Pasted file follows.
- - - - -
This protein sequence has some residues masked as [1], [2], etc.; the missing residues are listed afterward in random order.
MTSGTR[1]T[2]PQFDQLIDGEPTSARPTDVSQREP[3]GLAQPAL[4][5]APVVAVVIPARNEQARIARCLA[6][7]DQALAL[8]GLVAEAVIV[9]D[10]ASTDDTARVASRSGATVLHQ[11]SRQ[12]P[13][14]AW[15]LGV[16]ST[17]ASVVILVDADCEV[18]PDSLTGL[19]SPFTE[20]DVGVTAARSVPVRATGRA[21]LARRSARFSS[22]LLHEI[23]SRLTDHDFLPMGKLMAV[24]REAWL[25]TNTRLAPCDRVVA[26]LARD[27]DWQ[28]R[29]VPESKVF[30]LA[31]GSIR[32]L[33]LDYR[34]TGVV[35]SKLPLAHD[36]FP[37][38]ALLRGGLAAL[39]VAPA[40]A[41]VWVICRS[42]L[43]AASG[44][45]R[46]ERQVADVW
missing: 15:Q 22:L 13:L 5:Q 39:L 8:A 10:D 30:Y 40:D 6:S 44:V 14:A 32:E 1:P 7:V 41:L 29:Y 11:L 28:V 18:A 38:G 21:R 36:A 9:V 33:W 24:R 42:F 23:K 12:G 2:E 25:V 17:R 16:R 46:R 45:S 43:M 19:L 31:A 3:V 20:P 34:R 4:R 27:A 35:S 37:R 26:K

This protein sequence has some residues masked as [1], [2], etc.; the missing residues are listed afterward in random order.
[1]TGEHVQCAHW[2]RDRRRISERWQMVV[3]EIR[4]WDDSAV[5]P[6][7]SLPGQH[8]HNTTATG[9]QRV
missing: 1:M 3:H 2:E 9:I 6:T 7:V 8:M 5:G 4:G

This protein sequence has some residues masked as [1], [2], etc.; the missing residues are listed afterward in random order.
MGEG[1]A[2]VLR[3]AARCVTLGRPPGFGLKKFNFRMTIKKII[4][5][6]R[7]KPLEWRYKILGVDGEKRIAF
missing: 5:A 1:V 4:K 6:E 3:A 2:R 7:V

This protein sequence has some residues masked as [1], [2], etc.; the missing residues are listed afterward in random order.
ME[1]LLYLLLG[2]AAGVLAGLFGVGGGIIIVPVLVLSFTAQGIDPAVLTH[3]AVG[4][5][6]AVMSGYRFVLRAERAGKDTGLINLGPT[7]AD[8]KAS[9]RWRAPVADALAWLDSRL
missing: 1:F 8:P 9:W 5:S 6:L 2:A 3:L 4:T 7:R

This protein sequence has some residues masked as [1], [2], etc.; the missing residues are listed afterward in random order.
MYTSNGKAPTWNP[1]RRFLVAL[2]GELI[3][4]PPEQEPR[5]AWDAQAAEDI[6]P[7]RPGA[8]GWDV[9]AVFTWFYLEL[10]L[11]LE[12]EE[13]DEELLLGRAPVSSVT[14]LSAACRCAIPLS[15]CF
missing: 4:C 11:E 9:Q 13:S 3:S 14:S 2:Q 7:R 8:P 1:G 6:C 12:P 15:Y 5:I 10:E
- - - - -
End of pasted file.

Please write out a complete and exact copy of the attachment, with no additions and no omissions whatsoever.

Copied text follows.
This protein sequence has some residues masked as [1], [2], etc.; the missing residues are listed afterward in random order.
MTSGTR[1]T[2]PQFDQLIDGEPTSARPTDVSQREP[3]GLAQPAL[4][5]APVVAVVIPARNEQARIARCLA[6][7]DQALAL[8]GLVAEAVIV[9]D[10]ASTDDTARVASRSGATVLHQ[11]SRQ[12]P[13][14]AW[15]LGV[16]ST[17]ASVVILVDADCEV[18]PDSLTGL[19]SPFTE[20]DVGVTAARSVPVRATGRA[21]LARRSARFSS[22]LLHEI[23]SRLTDHDFLPMGKLMAV[24]REAWL[25]TNTRLAPCDRVVA[26]LARD[27]DWQ[28]R[29]VPESKVF[30]LA[31]GSIR[32]L[33]LDYR[34]TGVV[35]SKLPLAHD[36]FP[37][38]ALLRGGLAAL[39]VAPA[40]A[41]VWVICRS[42]L[43]AASG[44][45]R[46]ERQVADVW
missing: 15:Q 22:L 13:L 5:Q 39:L 8:A 10:D 30:Y 40:D 6:S 44:V 14:A 32:E 1:P 7:V 41:L 29:Y 11:L 28:V 18:A 38:G 21:R 36:A 9:V 33:W 24:R 42:F 23:K 12:G 2:E 25:V 17:R 16:R 46:R 45:S 43:M 19:L 31:A 3:V 20:P 34:R 4:R 27:A 35:S 37:R 26:K

This protein sequence has some residues masked as [1], [2], etc.; the missing residues are listed afterward in random order.
[1]TGEHVQCAHW[2]RDRRRISERWQMVV[3]EIR[4]WDDSAV[5]P[6][7]SLPGQH[8]HNTTATG[9]QRV
missing: 1:M 3:H 2:E 9:I 6:T 7:V 8:M 5:G 4:G

This protein sequence has some residues masked as [1], [2], etc.; the missing residues are listed afterward in random order.
MGEG[1]A[2]VLR[3]AARCVTLGRPPGFGLKKFNFRMTIKKII[4][5][6]R[7]KPLEWRYKILGVDGEKRIAF
missing: 5:A 1:V 4:K 6:E 3:A 2:R 7:V

This protein sequence has some residues masked as [1], [2], etc.; the missing residues are listed afterward in random order.
ME[1]LLYLLLG[2]AAGVLAGLFGVGGGIIIVPVLVLSFTAQGIDPAVLTH[3]AVG[4][5][6]AVMSGYRFVLRAERAGKDTGLINLGPT[7]AD[8]KAS[9]RWRAPVADALAWLDSRL
missing: 1:F 8:P 9:W 5:S 6:L 2:A 3:L 4:T 7:R

This protein sequence has some residues masked as [1], [2], etc.; the missing residues are listed afterward in random order.
MYTSNGKAPTWNP[1]RRFLVAL[2]GELI[3][4]PPEQEPR[5]AWDAQAAEDI[6]P[7]RPGA[8]GWDV[9]AVFTWFYLEL[10]L[11]LE[12]EE[13]DEELLLGRAPVSSVT[14]LSAACRCAIPLS[15]CF
missing: 4:C 11:E 9:Q 13:S 3:S 14:S 2:Q 7:R 8:P 1:G 6:C 12:P 15:Y 5:I 10:E